No longer complacent

It was a hot muggy day yesterday. Our heat is usually dry, benign. I should have remembered storms of the past, thundering and lightning across the skies, but it had been a long time since storms like that roared across the valley.

I was complacent.

And then, about 9 p.m., I looked out the window and saw through the trees the flashes of light. There was lightning to the west.

I walked beyond the perimeter of trees around the house to get a better view of the light show, hoping to get a photo. Ben went to put his truck in the shop. Within minutes, I felt the power of the storm. I scurried to the house. Although we’ve had our large elms pruned and tied between the larger T’s so we don’t get a branch on the roof, there are still large brittle branches that could snap off. I wanted to be inside looking out.

It came, quickly, violently…thrashing trees, and fortunately just cleaning the dead wood from the trees, scattered everywhere this morning. No branches came down.

Across the valley it was a different story.

People wrote on Facebook that transformers were blowing all over town. Power lines and trees down.

Then someone said there were three houses on fire not far from us. The power went out and we were preoccupied.

The storm passed, leaving a remnant of thunder and lightning in the distance. About 10 p.m., we decided to drive up the road to the ridge to see the night sky and the lightning to the east and south.

What we saw instead were flames 1/2 mile away, 3/4 of a mile from our house. Fifty foot flames blew sideways and the side of the hill was ablaze. We thought three homes were engulfed. We were shocked and sickened by the sight. We knew who lived in the homes. Other people drove up and we stood in the rain and wind and watched the lightning streak sideways above the hills beyond as the flames did their work. If the wind had shifted, we could be having a different conversation.

Our neighbors got out safely, but later, when I was lying in bed with the silence that comes with a power outage, a warm breeze blew in the scent of smoke from a fire burning through a lifetime of belongings.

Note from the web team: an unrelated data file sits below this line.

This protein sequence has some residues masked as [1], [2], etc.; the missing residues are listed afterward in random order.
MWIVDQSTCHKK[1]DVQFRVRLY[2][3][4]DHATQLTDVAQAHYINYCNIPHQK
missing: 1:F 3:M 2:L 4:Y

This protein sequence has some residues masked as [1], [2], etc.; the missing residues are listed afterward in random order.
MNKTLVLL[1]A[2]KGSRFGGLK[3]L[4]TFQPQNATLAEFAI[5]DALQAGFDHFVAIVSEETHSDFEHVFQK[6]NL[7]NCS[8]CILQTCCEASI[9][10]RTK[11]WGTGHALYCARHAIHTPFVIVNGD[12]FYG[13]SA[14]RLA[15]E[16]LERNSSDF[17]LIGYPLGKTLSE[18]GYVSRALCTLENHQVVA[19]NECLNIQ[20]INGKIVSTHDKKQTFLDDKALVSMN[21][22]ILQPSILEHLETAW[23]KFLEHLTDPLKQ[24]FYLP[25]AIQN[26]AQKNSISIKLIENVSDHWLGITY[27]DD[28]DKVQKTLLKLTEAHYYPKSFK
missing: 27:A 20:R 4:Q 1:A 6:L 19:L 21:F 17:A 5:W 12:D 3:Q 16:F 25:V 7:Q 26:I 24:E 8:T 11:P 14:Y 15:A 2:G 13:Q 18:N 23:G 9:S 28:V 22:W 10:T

I awoke this morning and went for water. I’ve lived here 20 years and with all the precautionary tales, we didn’t have enough water.

I was complacent.

Ben bought a generator some time ago to hook to the well pump in case of an extended outage, but as he hooked up the refrigerator and freezer he informed me we needed more “accessories” to make the well work. After the power went on, he filled two five-gallon containers and went for gas for the generator. No longer complacent, we will work on the accessories.

Our dog Taz did fine through the storm, curious to be out in it. But when the power went on and I turned off the generator, she was standing next to me when it backfired.

For the next hour she wouldn’t leave my side. I rubbed Peace and Calming essential oils into her fur and she looked at me like, “Look, I did fine through all the storms and thunder and lightning, but that was really the last straw.”

I’m wondering how our neighbors are doing. Was it the last straw for them? A lifetime of family photos and keepsakes, their the furniture and art, gone in moments. They barely had time to get out of the house. I hope they are resilient, with a faith to sustain them, but I wonder how they grieve today.

Recently blogger, Shore Acres, reminded her readers to have a briefcase ready in case of an emergency–legal papers, passports, favorite photos–whatever is most meaningful that will fit in a briefcase to be grabbed quickly. No longer complacent, no longer thinking that we never have bad weather here, I will prepare that briefcase.

Note: I just discovered that one home and a garage burned, not three as we were first told, and not two like I assumed because of the last names reported. So one family grieving instead of three. Yards charred, cherry trees damaged, but houses still stand. The good news and the bad.